• Characterize the relationship between SNAP caseloads and a set of five alternative measures of labor underutilization from 2000 to 2008, including those that measure discouraged and underemployed workers
    • Determine how these relationships differ by characteristics of participant households including household composition and income

    Although the focus is on economic measures, all analyses account for changes in a small set of program policies that prior studies have consistently shown to be correlated with SNAP caseloads. Using a combination of state administrative data and Current Population Survey (CPS) data, we examine factors affecting participation in SNAP from 2000 to 2008, expanding upon the existing research by extending the period of research two years through...

    The central objective of this study is to examine the relationship between SNAP caseloads and the economy from 2000 to 2008. Three specific goals are to:

    • Examine the relationship between SNAP caseloads and the unemployment rate and selected policy factors from 2000 to 2008
    • Characterize the relationship between SNAP caseloads and a set of five alternative measures of labor underutilization from 2000 to 2008, including those that measure discouraged and underemployed workers
    • Determine how these relationships differ by characteristics of participant households including household composition and income

    Although the focus is on economic measures, all analyses account for changes in a small set of program policies that prior studies have consistently shown to be correlated with SNAP caseloads. Using a combination of state administrative data and Current Population Survey (CPS) data, we examine factors affecting participation in SNAP from 2000 to 2008, expanding upon the existing research by extending the period of research two years through 2008. Policymakers will be able to use the results of this research to guide the development of effective strategies for increasing program participation, as well as to better understand how changes in the economy contribute to caseload changes. (author abstract)

  • Individual Author: Mabli, James; Martin, Emily S.; Castner, Laura
    Reference Type: Report
    Year: 2009

    This study uses a unique combination of State panel data and qualitative interviews to examine the economic and policy factors associated with the sharp increase in the number of Food Stamp Program (FSP) participants between 2000 and 2006. This period is particularly interesting because the rise in participation between 2003 and 2006 occurred while the national economy was improving. Higher numbers of participants were associated with higher State unemployment rates and lower State labor force participation rates and minimum wages. The introduction of FSP policies designed to expand eligibility and ease reporting also increased the number of participants. In addition, program outreach efforts were associated with higher caseloads in times of low unemployment. Interviews with State FSP administrators and staff at community-based organizations reinforce the quantitative findings and point to declining local economic conditions and high-quality program outreach as the main sources of caseload growth. The Food Stamp Program was renamed the Supplemental Nutrition Assistance Program (...

    This study uses a unique combination of State panel data and qualitative interviews to examine the economic and policy factors associated with the sharp increase in the number of Food Stamp Program (FSP) participants between 2000 and 2006. This period is particularly interesting because the rise in participation between 2003 and 2006 occurred while the national economy was improving. Higher numbers of participants were associated with higher State unemployment rates and lower State labor force participation rates and minimum wages. The introduction of FSP policies designed to expand eligibility and ease reporting also increased the number of participants. In addition, program outreach efforts were associated with higher caseloads in times of low unemployment. Interviews with State FSP administrators and staff at community-based organizations reinforce the quantitative findings and point to declining local economic conditions and high-quality program outreach as the main sources of caseload growth. The Food Stamp Program was renamed the Supplemental Nutrition Assistance Program (SNAP) in October 2008. (author abstract)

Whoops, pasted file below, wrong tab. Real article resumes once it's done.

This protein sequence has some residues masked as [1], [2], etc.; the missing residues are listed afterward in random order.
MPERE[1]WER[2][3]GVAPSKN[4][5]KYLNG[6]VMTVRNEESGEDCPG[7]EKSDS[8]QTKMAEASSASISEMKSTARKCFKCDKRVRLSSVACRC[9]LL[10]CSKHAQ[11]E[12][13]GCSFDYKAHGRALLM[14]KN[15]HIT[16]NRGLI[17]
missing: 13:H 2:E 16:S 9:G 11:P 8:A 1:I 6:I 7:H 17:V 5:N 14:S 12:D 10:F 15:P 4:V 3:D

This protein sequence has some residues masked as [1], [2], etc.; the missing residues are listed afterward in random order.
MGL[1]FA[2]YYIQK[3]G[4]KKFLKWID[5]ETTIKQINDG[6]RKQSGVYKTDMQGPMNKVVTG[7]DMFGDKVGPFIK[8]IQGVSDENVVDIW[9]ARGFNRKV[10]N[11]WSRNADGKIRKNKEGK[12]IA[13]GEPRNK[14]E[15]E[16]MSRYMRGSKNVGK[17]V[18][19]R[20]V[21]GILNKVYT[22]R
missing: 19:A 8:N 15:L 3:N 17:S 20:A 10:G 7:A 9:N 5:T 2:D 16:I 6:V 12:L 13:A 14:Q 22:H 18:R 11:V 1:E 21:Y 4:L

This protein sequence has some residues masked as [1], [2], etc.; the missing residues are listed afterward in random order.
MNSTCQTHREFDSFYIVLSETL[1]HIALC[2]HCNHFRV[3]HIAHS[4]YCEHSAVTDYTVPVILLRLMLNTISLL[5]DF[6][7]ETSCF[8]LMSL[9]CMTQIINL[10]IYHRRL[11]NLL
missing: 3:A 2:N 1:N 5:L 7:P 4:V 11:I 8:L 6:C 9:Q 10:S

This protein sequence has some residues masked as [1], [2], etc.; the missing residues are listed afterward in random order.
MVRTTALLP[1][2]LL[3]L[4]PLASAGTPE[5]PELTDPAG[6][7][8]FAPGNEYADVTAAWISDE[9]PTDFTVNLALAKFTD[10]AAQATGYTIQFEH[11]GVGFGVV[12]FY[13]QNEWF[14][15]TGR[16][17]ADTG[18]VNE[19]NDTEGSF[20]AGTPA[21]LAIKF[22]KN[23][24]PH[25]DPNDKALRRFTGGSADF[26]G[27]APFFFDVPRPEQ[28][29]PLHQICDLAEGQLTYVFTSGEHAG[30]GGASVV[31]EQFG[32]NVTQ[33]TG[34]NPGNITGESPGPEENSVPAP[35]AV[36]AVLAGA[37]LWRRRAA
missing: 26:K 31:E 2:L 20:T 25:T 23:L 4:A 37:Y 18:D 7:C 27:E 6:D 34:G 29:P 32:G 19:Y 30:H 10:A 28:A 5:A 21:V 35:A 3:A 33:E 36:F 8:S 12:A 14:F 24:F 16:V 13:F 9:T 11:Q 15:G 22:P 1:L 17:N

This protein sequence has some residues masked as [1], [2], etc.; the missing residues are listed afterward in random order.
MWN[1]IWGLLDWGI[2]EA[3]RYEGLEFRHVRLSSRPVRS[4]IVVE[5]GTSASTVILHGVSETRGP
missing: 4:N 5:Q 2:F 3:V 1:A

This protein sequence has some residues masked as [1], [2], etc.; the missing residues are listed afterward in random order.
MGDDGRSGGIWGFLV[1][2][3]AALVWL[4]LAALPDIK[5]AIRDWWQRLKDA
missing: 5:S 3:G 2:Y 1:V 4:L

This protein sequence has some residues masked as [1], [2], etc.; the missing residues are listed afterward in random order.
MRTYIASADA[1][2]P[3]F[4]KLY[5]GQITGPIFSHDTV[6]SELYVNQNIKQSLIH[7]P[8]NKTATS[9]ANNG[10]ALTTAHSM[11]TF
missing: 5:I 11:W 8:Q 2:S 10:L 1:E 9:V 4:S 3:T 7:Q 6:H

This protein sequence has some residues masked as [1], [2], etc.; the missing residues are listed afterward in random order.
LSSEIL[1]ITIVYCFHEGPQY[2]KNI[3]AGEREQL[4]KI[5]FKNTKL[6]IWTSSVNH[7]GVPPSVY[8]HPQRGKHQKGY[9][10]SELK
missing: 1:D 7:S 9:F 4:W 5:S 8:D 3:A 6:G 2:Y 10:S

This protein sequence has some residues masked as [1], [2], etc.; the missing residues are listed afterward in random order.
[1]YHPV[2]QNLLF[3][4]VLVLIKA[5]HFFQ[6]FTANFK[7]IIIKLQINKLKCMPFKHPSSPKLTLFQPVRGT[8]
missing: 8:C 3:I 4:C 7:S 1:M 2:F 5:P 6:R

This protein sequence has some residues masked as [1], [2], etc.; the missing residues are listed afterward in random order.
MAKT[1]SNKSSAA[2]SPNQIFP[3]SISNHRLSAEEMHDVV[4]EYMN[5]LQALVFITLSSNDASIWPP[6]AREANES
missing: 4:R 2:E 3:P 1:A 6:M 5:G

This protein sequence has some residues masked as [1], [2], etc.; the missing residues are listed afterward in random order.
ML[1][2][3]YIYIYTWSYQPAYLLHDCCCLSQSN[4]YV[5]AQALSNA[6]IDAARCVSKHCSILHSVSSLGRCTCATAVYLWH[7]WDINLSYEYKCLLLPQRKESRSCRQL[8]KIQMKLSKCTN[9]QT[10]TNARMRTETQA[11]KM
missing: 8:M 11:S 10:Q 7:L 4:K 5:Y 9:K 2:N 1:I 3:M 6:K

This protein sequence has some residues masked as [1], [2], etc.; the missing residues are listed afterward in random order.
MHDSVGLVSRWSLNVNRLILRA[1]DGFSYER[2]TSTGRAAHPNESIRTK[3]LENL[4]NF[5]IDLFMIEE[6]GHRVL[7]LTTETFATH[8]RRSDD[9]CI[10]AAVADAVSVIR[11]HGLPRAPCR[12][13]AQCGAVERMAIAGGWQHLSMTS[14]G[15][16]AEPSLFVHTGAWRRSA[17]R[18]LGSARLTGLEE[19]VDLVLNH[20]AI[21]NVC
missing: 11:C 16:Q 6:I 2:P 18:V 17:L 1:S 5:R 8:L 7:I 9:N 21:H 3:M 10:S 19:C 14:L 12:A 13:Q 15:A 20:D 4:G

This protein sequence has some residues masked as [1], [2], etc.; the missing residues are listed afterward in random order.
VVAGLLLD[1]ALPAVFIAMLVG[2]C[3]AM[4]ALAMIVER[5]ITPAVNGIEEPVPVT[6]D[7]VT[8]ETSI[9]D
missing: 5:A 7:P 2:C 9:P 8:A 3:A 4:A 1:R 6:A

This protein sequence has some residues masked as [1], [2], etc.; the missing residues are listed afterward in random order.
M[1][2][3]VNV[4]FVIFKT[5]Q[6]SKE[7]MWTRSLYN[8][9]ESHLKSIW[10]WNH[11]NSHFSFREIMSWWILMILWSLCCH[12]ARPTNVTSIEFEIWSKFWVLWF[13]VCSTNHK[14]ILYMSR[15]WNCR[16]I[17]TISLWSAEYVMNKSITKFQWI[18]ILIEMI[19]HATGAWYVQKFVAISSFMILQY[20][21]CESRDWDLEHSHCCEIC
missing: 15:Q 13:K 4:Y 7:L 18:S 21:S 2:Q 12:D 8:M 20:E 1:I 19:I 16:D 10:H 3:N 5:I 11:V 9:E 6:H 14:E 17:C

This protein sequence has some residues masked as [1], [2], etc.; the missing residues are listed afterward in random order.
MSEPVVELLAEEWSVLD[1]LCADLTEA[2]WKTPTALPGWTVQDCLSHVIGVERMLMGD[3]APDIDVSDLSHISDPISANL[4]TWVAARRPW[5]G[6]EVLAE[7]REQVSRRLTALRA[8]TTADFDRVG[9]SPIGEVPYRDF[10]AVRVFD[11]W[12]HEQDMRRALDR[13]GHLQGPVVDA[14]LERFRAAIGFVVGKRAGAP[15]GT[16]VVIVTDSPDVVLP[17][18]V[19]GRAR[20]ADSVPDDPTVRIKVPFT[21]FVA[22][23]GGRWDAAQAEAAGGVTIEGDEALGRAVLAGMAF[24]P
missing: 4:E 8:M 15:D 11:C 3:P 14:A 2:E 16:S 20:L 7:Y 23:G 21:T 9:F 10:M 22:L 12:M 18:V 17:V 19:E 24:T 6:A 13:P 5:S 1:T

• Individual Author: Shaefer, H. Luke; Wu, Liyun
    Reference Type: Journal Article
    Year: 2011

    Using the Survey of Income and Program Participation, this study examines changing levels of Unemployment Insurance (UI) eligibility and benefits receipt among low-educated, single mothers who entered unemployment between 1990 and 2005. It also examines changing participation in cash welfare and the Food Stamp Program (FSP). Data from 1990–94 and 2001–5 show that low-educated, single mothers who enter unemployment experience an increase in UI eligibility but not an increase in UI benefits receipt, when compared to low-educated, single, childless women who enter unemployment. Because of declining cash assistance receipt during 2001–5, UI becomes a more common income support for this population than cash assistance. Further, the probability of accessing the FSP increases among low-educated, single mothers who enter unemployment in 2001–5. As a result, the proportion of this population accessing benefits from at least one of these programs remains similar across the study period. (author abstract)

    This article is based on a...

    Using the Survey of Income and Program Participation, this study examines changing levels of Unemployment Insurance (UI) eligibility and benefits receipt among low-educated, single mothers who entered unemployment between 1990 and 2005. It also examines changing participation in cash welfare and the Food Stamp Program (FSP). Data from 1990–94 and 2001–5 show that low-educated, single mothers who enter unemployment experience an increase in UI eligibility but not an increase in UI benefits receipt, when compared to low-educated, single, childless women who enter unemployment. Because of declining cash assistance receipt during 2001–5, UI becomes a more common income support for this population than cash assistance. Further, the probability of accessing the FSP increases among low-educated, single mothers who enter unemployment in 2001–5. As a result, the proportion of this population accessing benefits from at least one of these programs remains similar across the study period. (author abstract)

    This article is based on a policy paper published by the W.E. Upjohn Institute for Employment Research.